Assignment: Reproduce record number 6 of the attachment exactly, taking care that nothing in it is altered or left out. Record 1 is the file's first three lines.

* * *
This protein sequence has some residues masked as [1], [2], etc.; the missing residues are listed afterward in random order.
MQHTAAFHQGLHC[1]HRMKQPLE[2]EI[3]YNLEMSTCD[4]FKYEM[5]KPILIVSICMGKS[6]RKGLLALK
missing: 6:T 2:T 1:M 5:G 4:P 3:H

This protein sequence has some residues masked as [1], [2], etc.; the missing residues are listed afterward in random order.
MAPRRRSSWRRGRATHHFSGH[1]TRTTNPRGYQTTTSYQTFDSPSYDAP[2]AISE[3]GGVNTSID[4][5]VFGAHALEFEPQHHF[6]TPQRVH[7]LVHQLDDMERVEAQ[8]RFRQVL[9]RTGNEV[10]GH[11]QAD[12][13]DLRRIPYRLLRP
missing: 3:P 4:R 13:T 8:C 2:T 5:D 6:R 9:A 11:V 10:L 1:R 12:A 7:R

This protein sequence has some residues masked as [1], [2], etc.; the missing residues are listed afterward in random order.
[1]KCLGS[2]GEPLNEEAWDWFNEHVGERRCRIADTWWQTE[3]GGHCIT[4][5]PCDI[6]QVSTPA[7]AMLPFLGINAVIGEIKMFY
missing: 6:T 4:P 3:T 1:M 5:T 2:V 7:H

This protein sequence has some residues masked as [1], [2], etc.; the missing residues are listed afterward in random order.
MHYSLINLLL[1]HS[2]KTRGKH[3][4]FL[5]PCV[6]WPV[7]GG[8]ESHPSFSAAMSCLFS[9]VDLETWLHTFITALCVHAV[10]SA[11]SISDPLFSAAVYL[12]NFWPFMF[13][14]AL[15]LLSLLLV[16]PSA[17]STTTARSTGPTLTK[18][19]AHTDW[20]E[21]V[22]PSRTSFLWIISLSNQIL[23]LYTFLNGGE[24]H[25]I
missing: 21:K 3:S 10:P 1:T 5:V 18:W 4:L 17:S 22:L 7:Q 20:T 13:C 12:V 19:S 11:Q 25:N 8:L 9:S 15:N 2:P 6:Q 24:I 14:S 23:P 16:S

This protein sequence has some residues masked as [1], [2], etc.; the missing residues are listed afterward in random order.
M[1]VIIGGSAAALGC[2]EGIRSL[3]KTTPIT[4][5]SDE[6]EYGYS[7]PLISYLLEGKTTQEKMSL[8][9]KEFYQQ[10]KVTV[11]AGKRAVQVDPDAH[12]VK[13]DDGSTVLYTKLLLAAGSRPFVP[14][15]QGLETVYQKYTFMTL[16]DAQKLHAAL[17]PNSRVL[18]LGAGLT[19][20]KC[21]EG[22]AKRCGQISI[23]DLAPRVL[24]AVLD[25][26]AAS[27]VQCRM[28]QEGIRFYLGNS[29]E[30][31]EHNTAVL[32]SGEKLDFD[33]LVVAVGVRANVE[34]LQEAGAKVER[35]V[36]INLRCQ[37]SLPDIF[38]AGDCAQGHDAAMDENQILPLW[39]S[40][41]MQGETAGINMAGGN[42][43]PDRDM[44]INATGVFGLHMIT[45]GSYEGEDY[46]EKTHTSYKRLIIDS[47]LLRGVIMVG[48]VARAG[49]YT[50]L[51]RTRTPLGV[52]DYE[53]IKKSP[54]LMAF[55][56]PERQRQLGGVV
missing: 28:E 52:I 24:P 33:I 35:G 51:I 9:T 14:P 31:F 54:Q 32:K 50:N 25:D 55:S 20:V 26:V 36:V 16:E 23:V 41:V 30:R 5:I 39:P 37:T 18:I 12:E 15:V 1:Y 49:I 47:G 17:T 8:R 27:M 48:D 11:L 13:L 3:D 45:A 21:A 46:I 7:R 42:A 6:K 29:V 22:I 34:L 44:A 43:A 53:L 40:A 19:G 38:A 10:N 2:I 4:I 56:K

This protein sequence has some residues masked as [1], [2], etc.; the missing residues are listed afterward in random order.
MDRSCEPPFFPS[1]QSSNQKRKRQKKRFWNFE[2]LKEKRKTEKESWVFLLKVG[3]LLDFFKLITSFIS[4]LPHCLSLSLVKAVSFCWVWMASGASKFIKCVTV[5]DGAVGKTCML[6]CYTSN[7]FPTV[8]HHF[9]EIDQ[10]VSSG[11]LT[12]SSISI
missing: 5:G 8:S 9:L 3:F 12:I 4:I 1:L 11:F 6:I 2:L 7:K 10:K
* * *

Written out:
This protein sequence has some residues masked as [1], [2], etc.; the missing residues are listed afterward in random order.
MDRSCEPPFFPS[1]QSSNQKRKRQKKRFWNFE[2]LKEKRKTEKESWVFLLKVG[3]LLDFFKLITSFIS[4]LPHCLSLSLVKAVSFCWVWMASGASKFIKCVTV[5]DGAVGKTCML[6]CYTSN[7]FPTV[8]HHF[9]EIDQ[10]VSSG[11]LT[12]SSISI
missing: 5:G 8:S 9:L 3:F 12:I 4:I 1:L 11:F 6:I 2:L 7:K 10:K